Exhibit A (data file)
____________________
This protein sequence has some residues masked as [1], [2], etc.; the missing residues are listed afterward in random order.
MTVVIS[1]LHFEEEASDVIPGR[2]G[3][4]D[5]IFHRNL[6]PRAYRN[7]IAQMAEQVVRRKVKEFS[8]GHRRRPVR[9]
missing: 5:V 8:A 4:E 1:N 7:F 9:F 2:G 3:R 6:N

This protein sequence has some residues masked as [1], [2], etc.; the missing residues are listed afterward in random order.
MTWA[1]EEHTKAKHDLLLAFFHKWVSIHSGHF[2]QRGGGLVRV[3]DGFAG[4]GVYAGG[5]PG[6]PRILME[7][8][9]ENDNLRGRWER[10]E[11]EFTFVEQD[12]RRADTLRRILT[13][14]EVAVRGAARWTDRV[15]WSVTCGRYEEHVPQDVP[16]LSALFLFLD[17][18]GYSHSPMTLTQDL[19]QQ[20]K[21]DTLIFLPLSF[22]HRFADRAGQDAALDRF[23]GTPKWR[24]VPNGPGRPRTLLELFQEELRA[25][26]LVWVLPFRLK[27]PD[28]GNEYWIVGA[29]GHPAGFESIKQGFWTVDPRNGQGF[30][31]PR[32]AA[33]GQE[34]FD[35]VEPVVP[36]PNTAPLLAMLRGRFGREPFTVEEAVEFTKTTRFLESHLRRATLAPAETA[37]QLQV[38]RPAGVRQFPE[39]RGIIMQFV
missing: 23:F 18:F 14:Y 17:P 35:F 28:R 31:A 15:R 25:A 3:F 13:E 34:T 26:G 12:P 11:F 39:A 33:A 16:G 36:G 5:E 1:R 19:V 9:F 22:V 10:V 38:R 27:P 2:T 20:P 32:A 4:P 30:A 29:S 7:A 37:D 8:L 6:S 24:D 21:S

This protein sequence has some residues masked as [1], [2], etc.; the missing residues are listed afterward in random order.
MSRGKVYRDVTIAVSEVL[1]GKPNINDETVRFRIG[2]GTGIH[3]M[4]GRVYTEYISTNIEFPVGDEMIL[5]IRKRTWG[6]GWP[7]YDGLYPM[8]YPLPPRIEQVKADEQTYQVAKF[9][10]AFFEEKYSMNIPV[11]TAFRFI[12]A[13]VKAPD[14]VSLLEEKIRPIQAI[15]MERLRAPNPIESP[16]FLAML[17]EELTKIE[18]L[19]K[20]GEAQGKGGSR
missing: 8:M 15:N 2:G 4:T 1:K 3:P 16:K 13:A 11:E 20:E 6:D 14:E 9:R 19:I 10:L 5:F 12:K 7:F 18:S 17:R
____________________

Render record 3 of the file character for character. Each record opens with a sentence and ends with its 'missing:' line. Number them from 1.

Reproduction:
This protein sequence has some residues masked as [1], [2], etc.; the missing residues are listed afterward in random order.
MSRGKVYRDVTIAVSEVL[1]GKPNINDETVRFRIG[2]GTGIH[3]M[4]GRVYTEYISTNIEFPVGDEMIL[5]IRKRTWG[6]GWP[7]YDGLYPM[8]YPLPPRIEQVKADEQTYQVAKF[9][10]AFFEEKYSMNIPV[11]TAFRFI[12]A[13]VKAPD[14]VSLLEEKIRPIQAI[15]MERLRAPNPIESP[16]FLAML[17]EELTKIE[18]L[19]K[20]GEAQGKGGSR
missing: 8:M 15:N 2:G 4:T 1:K 3:P 16:K 13:A 11:E 20:E 6:D 14:E 9:R 19:I 10:L 5:F 12:K 7:F 18:S 17:R